Lecture 10a

To assign registers on a per-procedure vasis, need to perform liveness analysis on entire procedure, not just basic blocks.

To analyze the properties of entire procedures with multiple
basic blocks, we use a **control-flow** graph.

In simplest form,
control flow graph has one node per statement, and an edge from
*n*_{1} to *n*_{2} if control can ever flow directly
from statement 1 to statement 2.

We write
for the set of predecessors of node *n*,
and
for the set of successors.

(Can also build control-flow graphs where each node is
a **basic block**.)

Example routine:

**Control-flow graph**

**Liveness Analysis using Dataflow Analysis**

Working from the future to the past, we can determine the **edges**
over which each variable is live.

In the example:

b is live on and on .

a is live from on , on , and on (but not on ).

c is live throughout (including on entry ).

Can see that two registers suffice to hold a,b,c.

**Dataflow Equations**

We can do liveness analysis (and many other analyses) via **dataflow**
analysis.

A node **defines** a variable if its corresponding statement assigns to it.

A node **uses** a variable if its corresponding statement mentions that variable in
an expression (e.g., on the rhs of assignment).

For any variable *v*, define

= set of graph nodes that define *v*

= set of graph nodes that use *v*

Similarly, for any node *n*, define

= set of variables defined by node *n*;

= set of variables used by node *n*.

**Setting up Equations**

A variable is **live** on an edge if there is a directed path from
that edge to a **use** of the variable that does not go through any **def**.

A variable is **live-in** at a node if it is live on any in-edge of that node;
it is **live-out** if it is live on any out-edge.

Then the following equations hold:

We want the **least fixed point** of these equations: the
smallest *in* and *out* sets such that the equations hold.

We can find this solution by **iteration**:

Start with empty sets

Use equations to add variables to sets, one node at a time.

Repeat until sets don't change any more.

Adding additional variables to the sets is safe, as long as the sets still obey the equations, but inaccurately suggests that more live variables exist than actually do.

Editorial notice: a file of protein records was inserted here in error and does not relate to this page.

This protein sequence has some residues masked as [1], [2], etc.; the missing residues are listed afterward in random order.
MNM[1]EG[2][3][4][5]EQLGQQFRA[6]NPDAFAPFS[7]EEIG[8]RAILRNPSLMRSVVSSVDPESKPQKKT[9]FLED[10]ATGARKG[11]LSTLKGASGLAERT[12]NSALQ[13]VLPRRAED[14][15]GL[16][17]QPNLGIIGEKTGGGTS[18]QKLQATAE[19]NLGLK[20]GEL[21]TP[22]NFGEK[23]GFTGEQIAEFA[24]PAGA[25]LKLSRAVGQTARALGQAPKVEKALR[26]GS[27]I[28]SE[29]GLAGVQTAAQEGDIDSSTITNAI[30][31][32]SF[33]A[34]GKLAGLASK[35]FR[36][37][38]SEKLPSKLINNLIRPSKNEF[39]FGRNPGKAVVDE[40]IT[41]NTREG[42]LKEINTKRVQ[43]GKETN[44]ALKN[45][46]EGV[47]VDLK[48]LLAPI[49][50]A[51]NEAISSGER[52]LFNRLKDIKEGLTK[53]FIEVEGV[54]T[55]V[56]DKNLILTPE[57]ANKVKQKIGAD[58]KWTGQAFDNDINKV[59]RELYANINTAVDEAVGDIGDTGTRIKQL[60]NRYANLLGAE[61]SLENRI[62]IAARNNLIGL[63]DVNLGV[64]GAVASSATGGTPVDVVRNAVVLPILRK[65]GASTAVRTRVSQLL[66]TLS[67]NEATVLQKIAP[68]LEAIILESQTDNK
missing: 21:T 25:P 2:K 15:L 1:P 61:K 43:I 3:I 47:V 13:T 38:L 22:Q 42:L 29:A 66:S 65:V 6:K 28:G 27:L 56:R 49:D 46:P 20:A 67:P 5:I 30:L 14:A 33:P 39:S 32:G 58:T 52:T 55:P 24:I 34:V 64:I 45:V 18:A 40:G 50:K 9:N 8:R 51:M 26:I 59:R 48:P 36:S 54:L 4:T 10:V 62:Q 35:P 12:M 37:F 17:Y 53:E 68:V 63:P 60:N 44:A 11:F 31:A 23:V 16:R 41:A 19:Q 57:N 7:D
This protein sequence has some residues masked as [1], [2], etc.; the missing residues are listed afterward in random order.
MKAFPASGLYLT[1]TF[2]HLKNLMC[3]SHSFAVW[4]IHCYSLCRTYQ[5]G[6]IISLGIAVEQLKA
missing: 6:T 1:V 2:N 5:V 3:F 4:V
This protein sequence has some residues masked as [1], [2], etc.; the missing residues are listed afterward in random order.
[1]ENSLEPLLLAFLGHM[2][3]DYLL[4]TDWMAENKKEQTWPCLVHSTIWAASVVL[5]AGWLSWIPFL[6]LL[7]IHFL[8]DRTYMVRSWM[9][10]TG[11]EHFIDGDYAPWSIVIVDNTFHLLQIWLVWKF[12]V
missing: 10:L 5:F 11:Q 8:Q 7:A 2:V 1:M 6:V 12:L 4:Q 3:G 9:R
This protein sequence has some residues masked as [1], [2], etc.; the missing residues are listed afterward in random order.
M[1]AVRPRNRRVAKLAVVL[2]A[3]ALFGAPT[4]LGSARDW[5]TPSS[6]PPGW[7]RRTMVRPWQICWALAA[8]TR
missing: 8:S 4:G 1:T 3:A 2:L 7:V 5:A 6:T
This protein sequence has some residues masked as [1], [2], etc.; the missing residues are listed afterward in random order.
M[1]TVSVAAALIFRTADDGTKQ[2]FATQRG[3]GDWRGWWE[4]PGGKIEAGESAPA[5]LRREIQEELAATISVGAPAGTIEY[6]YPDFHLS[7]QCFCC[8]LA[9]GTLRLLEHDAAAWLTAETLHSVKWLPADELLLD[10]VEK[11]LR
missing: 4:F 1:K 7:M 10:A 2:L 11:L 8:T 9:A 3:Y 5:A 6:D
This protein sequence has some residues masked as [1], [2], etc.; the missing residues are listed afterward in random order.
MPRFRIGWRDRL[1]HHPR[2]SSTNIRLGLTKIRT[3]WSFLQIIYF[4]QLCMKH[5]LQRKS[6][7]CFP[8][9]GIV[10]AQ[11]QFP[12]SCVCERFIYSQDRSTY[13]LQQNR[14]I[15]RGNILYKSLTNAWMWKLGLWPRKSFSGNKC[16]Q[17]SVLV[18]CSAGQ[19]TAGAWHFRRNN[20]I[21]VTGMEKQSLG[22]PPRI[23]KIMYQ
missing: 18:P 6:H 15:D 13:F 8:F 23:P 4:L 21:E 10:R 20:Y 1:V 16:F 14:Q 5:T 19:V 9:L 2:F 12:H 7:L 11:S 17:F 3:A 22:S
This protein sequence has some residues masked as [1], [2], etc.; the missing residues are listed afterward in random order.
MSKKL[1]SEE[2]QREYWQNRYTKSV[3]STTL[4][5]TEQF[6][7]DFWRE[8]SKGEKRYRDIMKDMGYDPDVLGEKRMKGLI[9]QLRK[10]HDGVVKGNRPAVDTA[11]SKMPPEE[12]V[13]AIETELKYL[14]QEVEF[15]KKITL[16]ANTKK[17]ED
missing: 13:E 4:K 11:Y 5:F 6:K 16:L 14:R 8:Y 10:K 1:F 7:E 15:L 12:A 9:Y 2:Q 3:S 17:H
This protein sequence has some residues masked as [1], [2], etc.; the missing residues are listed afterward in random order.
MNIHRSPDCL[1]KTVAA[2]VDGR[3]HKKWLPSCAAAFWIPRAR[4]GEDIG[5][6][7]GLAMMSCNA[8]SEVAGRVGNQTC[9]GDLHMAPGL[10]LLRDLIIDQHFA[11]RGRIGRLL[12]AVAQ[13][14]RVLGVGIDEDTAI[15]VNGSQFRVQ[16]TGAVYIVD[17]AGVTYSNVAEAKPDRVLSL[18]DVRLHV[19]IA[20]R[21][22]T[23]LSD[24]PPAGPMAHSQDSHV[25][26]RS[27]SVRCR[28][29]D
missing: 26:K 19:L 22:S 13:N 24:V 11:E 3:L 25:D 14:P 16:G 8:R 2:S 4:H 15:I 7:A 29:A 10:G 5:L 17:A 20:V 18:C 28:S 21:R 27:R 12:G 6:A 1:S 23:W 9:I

**Solution**

For correctness, order in which we take nodes doesn't matter, but it turns out to be fastest to take them in roughly reverse order:

1st | 2nd | 3rd | ||||||

node | use |
def |
out |
in |
out |
in |
out |
in |

6 | c | c | c | c | ||||

5 | a | c | ac | ac | ac | ac | ac | |

4 | b | a | ac | bc | ac | bc | ac | bc |

3 | bc | c | bc | bc | bc | bc | bc | bc |

2 | a | b | bc | ac | bc | ac | bc | ac |

1 | a | ac | c | ac | c | ac | c |

Implementation issues:

Algorithm always terminates, because each iteration must enlarge at least one set, but sets are limited in size (by total number o variables).

Time complexity is *O*(*N*^{4}) worst-case, but between *O*(*N*) and *O*(*N*^{2})in practice.

Typically do analysis using entire basic blocks as nodes.

Can compute liveness for all variables in parallel (as here) or independently for each variable, on demand.

Sets can be represented as bit vectors or linked lists; best choice depends on set density.

**Static vs. Dynamic Liveness**

Consider the following graph:

Is `a` live-out at node 2? It depends on whether control flow ever reaches
node 4.

A smart compiler could answer no.

A smarter compiler could answer similar questions about more complicated programs.

But **no** compiler can ever **always** answer such questions correctly.

This is a consequence of the **uncomputability** of the **Halting Problem**.

So we must be content with **static** liveness, which talks
about paths of control-flow edges, and is just a
**conservative** approximation of **dynamic liveness**,
which talks about actual execution paths.
**Halting Problem**

**Theorem ** There is no program *H* that takes an input any program
*P* and input *X*, and (without infinite-looping)
returns true if *P*(*X*) halts and false if *P*(*X*) infinite-loops.

**Proof** Suppose there were such an *H*. From it, construct the function

Now consider *F*(*F*).

If *F*(*F*) halts, then, by the definition of *H*, *H*(*F*,*F*)
is true, so the `then` clause executes, so *F*(*F*) does not halt.

But,if *F*(*F*)loops forever, then *H*(*F*,*F*) is false, so the `else` clause is taken, so *F*(*F*)halts.

Hence *F*(*F*) halts if any only if it doesn't halt.

Since we've reached a contradiction, the initial assumption is wrong: there can
be no such *H*.

**Corollary** No program *H*'(*P*,*X*,*L*) can tell, for any program *P*, input *X*, and label
*L* within *P*, whether *L* is ever reached on an execution of *P* on *X*.

**Proof** If we had *H*', we could construct *H*. Consider a program transformation
*T* that, from any program *P*constructs a new program
by putting a label *L* at the end of the program, and changing every `halt` to
`goto `*L*. Then
*H*(*P*,*X*) = *H*'(*T*(*P*),*X*,*L*).